Date of Award

Summer 7-1-2022

Degree Type


Degree Name

Doctor of Philosophy (PhD)




Liang, Lihong

Subject Categories

Accounting | Business


This dissertation consists of four chapters. Chapter one is the introduction. Chapter two examines the impact of passive institutional ownership on firm disclosure. Passive institutional investors favor more information to minimize monitoring and trading costs. However, passive institutions' diverse holdings make it costly to collect individual firms' private information, so they demand more public information. Managers are likely to supply more firm material information because passive institutions can exert influence by using their sizeable ownership stake. More firm disclosure is related to a better firm information environment and higher stock liquidity. To test the hypothesis, I choose the S&P 500 addition setting to take advantage of the large variations of passive institutional ownership around the addition events. Consistent with the predictions, I find that higher passive institutional ownership is associated with a higher frequency of voluntary 8-K filings. I also find that firms with higher passive ownership have higher analyst following, lower forecast dispersion, bid-ask spreads, and probability of an informed trade, consistent with a better overall firm information environment for firms with higher passive ownership. Chapter three tests the impact of passive institutional ownership on market reactions to earnings announcements. The improved information environment, which is associated with increased passive ownership, can reduce transaction costs and mitigate delayed reactions. Besides, as firm disclosure can resolve uncertainty in future earnings, investors can confirm or revise their beliefs in future earnings in a timely manner and quickly react to earnings announcements. In addition, an increase in passive ownership is related to an increase in lending supply and a decrease in short-sale constraints. Higher passive ownership should lead to stronger initial market reactions and lower drifts. Consistent with the prediction, I show that higher passive institutional ownership is associated with a higher earnings response coefficient around the earnings announcement window and a lower post-earnings announcement drift. The results are robust to using a matched sample, random-walk-based SUE, alternative estimation windows, and an alternative measure of passive institutional ownership. Chapter four investigates whether the documented stronger market reactions are due to the timely incorporation of firm-specific earnings component or systematic earnings component. On the one hand, more firm-specific earnings information could be incorporated into stock prices due to a better firm information environment. On the other hand, the stronger reactions could stem from the timely assimilation of systematic earnings information. Since passive funds trade stocks in the portfolio together, investment decisions of buying or selling index fund shares are mainly based on the market-wide earnings news. Decomposing earnings surprises into a firm-specific and systematic earnings component, I show that the enhanced market reactions are due to the timely incorporation of both firm-specific and systematic earnings news into the stock price.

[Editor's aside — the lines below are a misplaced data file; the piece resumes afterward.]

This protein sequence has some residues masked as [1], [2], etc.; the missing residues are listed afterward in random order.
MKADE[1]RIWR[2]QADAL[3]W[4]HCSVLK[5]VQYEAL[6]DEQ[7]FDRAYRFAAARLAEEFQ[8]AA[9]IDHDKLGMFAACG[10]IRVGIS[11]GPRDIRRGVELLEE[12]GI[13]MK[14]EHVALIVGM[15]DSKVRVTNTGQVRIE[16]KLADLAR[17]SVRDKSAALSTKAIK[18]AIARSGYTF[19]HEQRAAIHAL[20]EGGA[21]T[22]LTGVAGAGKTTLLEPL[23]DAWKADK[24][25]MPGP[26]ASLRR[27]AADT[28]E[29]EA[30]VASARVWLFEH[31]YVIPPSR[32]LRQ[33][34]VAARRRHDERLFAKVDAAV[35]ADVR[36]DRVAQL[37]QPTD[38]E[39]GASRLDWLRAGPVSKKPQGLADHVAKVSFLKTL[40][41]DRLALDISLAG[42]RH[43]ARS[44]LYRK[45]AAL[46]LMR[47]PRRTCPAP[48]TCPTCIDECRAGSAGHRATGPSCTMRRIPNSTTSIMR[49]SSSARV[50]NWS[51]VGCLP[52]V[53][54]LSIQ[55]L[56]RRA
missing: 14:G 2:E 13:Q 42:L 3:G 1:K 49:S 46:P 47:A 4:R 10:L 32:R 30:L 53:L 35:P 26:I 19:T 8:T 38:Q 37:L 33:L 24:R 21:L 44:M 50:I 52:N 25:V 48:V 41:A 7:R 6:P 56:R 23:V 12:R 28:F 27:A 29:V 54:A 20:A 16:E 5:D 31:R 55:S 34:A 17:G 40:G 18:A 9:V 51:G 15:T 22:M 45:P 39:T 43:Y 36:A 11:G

Open Access

Included in

Accounting Commons